• It is only when the tailbone is tucked under that the pelvic wall has enough slack to reinforce the anal sphincter.

• This is why when doing kegels on your back you feel it most in the anal area.

• Yet, anatomically, tightening the top of the pelvic wall is of no practical value.

• Additionally, when this area is too tight symptoms such as tailbone pain, sexual discomfort and constipation arise.

• Tightening the bottom of the pelvic wall happens naturally with bipedal posture and therefore should be the goal of all kegel exercise.

So here I offer the maximum wholewoman kegel:

Sit comfortably on the floor. This can be done in a chair as well, but sitting crosslegged on the floor is far more beneficial. When the hips are externally rotated, the belly and pelvis (and therefore pelvic organs) can rotate into their most forward positions.

Now…keeping the upper body posture (shoulders down!), raise your arms into a graceful full moon circle above your head. Your hands should be above your forehead rather than above the crown.

Take a deep breath IN through your nose and hold it while moving forward over the tops of your thighs and maximally contracting your pelvic diaphragm. Hold.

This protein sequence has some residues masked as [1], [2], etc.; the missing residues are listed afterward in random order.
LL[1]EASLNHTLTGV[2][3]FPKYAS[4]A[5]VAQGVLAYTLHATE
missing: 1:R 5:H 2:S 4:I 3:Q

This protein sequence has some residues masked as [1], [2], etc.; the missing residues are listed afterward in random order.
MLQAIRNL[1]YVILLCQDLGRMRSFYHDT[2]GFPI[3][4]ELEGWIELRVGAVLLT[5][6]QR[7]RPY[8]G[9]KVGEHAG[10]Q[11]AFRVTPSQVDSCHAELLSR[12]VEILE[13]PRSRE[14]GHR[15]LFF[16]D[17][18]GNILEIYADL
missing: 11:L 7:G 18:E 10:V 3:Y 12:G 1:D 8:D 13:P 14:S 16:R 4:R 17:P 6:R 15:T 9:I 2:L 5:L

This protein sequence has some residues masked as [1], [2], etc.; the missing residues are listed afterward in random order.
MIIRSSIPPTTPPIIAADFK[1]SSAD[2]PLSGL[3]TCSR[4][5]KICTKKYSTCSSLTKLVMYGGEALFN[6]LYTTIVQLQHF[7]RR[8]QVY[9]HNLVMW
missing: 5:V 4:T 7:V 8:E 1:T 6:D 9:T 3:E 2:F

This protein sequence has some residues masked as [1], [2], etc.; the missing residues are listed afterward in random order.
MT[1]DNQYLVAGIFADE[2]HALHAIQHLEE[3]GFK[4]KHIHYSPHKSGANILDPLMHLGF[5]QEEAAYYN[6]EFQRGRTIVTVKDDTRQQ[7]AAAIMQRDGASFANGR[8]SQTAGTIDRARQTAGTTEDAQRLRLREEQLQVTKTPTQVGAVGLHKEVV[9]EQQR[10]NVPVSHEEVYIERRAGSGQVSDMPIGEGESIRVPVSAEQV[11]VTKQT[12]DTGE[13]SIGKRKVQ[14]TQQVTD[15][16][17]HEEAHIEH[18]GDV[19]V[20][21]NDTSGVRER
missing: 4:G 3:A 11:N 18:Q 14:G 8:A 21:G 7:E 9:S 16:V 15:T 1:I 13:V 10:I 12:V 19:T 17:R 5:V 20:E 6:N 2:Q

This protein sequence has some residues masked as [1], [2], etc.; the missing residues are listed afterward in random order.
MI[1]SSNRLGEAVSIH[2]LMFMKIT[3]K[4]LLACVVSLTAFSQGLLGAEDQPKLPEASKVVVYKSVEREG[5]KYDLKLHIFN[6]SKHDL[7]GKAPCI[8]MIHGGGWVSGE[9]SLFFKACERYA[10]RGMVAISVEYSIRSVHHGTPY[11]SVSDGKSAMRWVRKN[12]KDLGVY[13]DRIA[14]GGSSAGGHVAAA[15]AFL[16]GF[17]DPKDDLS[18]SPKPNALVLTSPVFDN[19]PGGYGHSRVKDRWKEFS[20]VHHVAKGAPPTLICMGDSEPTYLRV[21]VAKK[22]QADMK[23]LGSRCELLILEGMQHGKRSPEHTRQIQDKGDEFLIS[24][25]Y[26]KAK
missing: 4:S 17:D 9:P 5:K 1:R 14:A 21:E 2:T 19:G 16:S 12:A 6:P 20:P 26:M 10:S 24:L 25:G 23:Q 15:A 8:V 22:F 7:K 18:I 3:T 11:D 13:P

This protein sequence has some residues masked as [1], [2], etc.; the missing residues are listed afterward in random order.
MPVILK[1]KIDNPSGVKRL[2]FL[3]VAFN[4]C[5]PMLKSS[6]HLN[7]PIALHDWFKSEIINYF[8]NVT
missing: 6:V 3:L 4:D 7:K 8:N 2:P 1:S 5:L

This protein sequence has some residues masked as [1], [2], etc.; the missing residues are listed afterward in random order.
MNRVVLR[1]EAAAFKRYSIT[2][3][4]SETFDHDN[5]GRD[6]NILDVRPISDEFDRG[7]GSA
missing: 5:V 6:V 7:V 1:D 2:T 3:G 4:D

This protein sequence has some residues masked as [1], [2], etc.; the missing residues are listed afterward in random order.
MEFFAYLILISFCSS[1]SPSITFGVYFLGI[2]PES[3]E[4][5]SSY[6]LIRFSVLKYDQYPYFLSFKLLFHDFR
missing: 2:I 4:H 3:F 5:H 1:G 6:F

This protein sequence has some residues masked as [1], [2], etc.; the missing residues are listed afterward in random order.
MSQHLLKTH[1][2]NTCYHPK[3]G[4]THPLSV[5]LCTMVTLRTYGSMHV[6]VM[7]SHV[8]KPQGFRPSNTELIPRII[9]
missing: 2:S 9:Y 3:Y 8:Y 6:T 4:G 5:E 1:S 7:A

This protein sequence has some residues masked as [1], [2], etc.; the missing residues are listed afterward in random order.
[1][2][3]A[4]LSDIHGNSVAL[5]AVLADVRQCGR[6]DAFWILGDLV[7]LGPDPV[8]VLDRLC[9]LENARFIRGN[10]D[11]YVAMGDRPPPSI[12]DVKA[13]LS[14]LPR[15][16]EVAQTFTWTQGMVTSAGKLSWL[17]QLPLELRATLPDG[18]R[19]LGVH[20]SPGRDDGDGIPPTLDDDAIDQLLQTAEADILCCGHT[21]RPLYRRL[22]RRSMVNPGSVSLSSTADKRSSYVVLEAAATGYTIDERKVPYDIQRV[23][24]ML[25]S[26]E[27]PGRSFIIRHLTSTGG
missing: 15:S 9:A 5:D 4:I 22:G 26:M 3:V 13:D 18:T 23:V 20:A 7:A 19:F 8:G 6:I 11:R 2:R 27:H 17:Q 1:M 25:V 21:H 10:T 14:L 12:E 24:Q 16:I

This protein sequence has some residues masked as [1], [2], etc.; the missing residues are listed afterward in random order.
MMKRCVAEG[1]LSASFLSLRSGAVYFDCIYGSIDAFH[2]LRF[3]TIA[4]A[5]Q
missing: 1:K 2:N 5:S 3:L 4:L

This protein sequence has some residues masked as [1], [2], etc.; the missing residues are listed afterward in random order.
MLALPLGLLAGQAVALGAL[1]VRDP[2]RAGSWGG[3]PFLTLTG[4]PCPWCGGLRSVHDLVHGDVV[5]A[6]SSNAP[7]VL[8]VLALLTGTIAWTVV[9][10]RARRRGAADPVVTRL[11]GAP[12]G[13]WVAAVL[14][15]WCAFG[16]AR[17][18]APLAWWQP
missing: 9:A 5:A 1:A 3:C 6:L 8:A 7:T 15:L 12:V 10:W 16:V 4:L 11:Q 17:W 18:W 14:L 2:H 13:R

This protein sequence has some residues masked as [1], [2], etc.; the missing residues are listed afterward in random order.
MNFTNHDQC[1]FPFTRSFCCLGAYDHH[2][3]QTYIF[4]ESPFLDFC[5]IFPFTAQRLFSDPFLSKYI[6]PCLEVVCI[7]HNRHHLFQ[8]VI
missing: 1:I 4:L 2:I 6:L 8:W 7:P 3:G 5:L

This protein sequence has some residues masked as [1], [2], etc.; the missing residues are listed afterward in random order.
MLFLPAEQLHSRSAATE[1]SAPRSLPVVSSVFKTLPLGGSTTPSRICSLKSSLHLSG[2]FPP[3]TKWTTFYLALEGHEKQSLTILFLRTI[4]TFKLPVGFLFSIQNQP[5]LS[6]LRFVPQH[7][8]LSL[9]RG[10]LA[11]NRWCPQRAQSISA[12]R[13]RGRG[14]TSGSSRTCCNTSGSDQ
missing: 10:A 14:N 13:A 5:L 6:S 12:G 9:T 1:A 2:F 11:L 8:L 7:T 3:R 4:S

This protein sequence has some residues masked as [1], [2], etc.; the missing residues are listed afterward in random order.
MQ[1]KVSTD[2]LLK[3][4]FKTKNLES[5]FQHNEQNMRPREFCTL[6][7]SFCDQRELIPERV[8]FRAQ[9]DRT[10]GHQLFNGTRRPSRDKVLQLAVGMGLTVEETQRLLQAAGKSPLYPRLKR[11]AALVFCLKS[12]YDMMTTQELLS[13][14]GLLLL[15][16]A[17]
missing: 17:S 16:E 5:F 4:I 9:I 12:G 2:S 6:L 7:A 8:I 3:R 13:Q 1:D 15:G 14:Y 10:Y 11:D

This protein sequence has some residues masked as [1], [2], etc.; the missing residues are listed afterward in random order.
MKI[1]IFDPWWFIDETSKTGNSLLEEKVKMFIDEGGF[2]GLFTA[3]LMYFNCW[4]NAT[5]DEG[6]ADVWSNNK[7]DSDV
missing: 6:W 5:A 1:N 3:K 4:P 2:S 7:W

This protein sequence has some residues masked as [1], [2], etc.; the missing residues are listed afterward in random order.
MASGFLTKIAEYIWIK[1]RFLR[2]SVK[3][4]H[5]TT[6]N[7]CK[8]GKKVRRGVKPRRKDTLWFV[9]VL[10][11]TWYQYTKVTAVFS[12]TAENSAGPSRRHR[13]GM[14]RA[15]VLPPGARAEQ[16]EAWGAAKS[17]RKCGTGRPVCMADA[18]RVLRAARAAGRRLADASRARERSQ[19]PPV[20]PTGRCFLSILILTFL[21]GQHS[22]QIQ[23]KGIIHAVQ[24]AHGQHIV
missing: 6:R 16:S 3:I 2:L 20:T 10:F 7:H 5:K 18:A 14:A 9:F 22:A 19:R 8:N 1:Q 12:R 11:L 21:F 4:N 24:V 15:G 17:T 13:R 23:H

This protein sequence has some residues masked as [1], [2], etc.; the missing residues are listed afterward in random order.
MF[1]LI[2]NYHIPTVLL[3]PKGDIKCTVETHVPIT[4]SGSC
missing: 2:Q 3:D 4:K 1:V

Release as you breathe out, all the while keeping your spine straight from tailbone to top of head. Repeat as many times as you wish.

The arms do not move and the spine remains in one line from top of head to tailbone. There may be a little pelvic movement back and forth, but it should be very minimal (we maximize pelvic rocking in other exercises.) It is your belly that is expanding over the very tops of your thighs.

It will be self-evident that your muscles are contracting hard around your urethra while bladder and urethra are being pulled forcefully toward their proper positions.

• Alternate with your legs stretched out in front for a great hamstring stretch.